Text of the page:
I do not have pictures of this year’s leaf harvest for reasons that will soon be obvious. It’s not the most obvious thing: we did have a bunch of leaves. Start anywhere in our yard and walk eight feet in any direction. This will neatly faceplant you into a maple tree. Not the kind of maple tree that makes syrup you can use. I mean use as syrup.
But what normally happens come autum is all these leaves fall. They gather on the lawn and attract more leaves. I had plans to do something about this. I figured to run the leaves over with the lawn mower. I mean while the lawn mower is still mowing. This way I turn an unmanageable heap of leaves into an unmanageable heap of leaf chunks. But I never got around to it. This wasn’t my fault. Like, there was a lot of rain and you can’t go mowing down wet leaves. That leaves you with wet leaf chunks. How are you supposed to get anything done like that?
Then this guy knocked. I mean on the door. Our door. He was holding a bunch of paper leaf bags, and he had two rakes bundled against his back, held to him by his jacket. He asked if I wanted the leaves raked. And, here, I thought hard about this question. I mean, on the one hand, I could avoid spending hours puttering around the yard, cursing my inability to wear gloves in that way where my hands feel less cold, raking stuff up into two fewer leaf bags than we need for the job, and freeing up my weekend to do fun things instead. On the other hand, to say yes I’d have to talk to a person.
Well, I took the risk and let him go at the leaves. He really knew what he was doing, too, working swiftly and efficiently. I guess if you do a lot of yard-to-yard leaf raking you really pick things up. At least once you have a good rake. He probably had good tools. He seemed to know what he was doing. In maybe an hour the yard was cleared of leaves and we had five neat bags of lawn stuff, sitting on the extension, waiting to be picked up. Yes, he’d taken the rakes out of his jacket and used them like normal.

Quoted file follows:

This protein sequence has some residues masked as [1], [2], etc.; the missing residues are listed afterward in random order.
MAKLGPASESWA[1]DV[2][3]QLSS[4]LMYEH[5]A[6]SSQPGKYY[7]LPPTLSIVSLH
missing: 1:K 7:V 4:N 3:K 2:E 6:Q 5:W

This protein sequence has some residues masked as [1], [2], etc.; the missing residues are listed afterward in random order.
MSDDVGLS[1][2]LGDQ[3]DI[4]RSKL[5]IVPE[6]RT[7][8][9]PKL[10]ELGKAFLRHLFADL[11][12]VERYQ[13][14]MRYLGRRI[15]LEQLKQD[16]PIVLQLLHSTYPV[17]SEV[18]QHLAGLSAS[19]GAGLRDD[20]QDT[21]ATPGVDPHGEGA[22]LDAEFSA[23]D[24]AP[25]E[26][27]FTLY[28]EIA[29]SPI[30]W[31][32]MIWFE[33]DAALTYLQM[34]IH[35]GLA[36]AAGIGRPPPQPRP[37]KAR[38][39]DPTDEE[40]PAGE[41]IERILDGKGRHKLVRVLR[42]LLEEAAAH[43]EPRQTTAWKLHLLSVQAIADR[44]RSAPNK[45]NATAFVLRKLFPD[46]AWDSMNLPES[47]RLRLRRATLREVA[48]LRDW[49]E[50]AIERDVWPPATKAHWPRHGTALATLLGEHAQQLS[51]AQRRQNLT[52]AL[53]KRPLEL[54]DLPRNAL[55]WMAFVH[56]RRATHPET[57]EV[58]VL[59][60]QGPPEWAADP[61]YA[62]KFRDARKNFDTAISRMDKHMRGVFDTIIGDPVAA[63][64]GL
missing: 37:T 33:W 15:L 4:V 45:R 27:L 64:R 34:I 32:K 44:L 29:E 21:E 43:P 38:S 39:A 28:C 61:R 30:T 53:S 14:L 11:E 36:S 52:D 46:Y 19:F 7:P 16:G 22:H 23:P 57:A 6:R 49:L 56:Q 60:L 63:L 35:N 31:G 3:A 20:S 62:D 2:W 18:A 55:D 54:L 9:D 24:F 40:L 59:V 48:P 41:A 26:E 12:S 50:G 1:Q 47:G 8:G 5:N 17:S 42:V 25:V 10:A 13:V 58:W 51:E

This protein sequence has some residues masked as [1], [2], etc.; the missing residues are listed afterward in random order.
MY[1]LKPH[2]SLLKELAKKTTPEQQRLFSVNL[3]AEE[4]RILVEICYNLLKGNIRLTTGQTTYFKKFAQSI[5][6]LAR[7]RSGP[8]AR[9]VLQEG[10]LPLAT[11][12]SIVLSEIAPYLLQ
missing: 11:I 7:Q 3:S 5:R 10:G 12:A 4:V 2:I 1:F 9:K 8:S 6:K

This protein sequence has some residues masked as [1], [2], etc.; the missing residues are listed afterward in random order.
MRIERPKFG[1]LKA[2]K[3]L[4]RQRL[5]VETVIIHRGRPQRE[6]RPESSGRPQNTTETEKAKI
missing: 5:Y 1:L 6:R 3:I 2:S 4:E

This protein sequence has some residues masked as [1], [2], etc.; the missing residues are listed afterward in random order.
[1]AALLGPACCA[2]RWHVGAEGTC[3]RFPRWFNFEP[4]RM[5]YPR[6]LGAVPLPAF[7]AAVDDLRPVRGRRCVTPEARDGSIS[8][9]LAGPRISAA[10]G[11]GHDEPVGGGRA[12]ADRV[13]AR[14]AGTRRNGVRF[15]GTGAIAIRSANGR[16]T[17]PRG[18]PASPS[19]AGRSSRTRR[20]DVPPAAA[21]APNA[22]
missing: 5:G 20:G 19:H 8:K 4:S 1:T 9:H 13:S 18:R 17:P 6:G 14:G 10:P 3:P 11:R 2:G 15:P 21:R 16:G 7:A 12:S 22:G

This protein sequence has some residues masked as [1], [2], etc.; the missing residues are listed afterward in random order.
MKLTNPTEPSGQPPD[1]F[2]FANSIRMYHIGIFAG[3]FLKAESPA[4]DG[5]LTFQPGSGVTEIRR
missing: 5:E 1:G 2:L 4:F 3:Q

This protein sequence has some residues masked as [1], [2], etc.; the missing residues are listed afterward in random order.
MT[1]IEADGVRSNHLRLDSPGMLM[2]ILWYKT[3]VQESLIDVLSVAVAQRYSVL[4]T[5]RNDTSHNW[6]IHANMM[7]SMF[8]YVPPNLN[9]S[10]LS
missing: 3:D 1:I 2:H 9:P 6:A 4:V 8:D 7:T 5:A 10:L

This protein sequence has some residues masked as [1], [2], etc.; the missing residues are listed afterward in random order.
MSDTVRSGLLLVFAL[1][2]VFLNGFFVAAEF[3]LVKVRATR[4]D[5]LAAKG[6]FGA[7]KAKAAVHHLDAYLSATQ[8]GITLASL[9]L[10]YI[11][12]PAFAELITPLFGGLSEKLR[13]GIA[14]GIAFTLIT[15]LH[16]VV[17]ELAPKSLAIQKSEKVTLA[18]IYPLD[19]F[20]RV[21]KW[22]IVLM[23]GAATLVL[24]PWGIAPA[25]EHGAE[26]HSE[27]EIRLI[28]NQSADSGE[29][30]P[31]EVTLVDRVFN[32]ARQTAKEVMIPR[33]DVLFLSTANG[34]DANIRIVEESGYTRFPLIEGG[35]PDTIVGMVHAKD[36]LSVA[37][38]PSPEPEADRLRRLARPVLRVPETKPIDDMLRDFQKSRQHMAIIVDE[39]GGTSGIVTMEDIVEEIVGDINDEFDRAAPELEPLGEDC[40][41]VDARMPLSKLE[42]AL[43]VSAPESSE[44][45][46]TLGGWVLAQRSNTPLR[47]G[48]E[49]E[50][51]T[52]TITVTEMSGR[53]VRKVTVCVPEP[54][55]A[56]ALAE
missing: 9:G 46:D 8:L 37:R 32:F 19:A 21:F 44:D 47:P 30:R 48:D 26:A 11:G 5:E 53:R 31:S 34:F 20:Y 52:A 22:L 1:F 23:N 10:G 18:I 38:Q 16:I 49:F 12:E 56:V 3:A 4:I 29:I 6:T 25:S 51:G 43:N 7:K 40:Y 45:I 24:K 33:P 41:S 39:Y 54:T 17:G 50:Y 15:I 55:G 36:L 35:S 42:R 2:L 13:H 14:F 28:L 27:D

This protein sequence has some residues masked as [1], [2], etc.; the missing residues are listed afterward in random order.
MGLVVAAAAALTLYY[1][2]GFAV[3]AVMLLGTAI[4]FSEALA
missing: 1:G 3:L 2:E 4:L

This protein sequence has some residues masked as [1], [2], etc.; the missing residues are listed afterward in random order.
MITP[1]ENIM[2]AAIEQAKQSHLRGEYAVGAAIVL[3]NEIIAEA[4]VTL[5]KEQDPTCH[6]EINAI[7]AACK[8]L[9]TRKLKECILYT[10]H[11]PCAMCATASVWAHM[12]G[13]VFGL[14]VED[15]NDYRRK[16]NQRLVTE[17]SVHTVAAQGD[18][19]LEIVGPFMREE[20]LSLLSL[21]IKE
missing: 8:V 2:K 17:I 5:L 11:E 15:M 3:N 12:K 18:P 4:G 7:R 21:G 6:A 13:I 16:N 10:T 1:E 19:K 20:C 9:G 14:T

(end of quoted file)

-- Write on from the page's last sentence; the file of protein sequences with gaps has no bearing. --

So, Sunday, we were out doing fun things and not worrying about the leaves. I admit even if we stayed home we wouldn’t have been worrying about the leaves. But while we were out, all our bagged leaves disappeared. They hadn’t gone getting scattered back on the lawn or anything. They were just off to wherever bagged leaves go.
Which is great but then how? The first explanation is that the city came and picked them up. But the city picks up leaves on Tuesday. Maybe Wednesday if they were quite busy on Tuesday. Maybe Thursday if they were quite busy on Tuesday and found Wednesday was a day they just could not. I could see also some eager types collecting leaves on Monday, before everyone’s set their leaves out, and so getting it done more quickly. But a Sunday? Who’s doing leaf work on a Sunday?
But the other explanation makes even less sense. Who would just go up to our lawn and take leaves? I know our neighborhood. You can’t get people to take a coffee table that’s in fair shape off your lawn. Who would take bags of leaves? If they’re hoping to take them to the store and get the deposit back on the leaves good luck. The machines at the front of Meijer’s take forever to handle even clean, dry leaves. Wet bagged leaves? It’s just not worth it.
So if they didn’t take the leaves for the deposit, then we have to suppose they just took the leaves to take them. It’s a somber thought to imagine we live in a place plagued with leaf thieves. But then my love pointed out you could call them “leaf thieves, or for short, leaves”. That’s made me smile about every 35 minutes nonstop since we discovered the leaves back on Sunday, and it isn’t showing any sign of losing its power. So it’s not all bad. It’s just peculiar is all.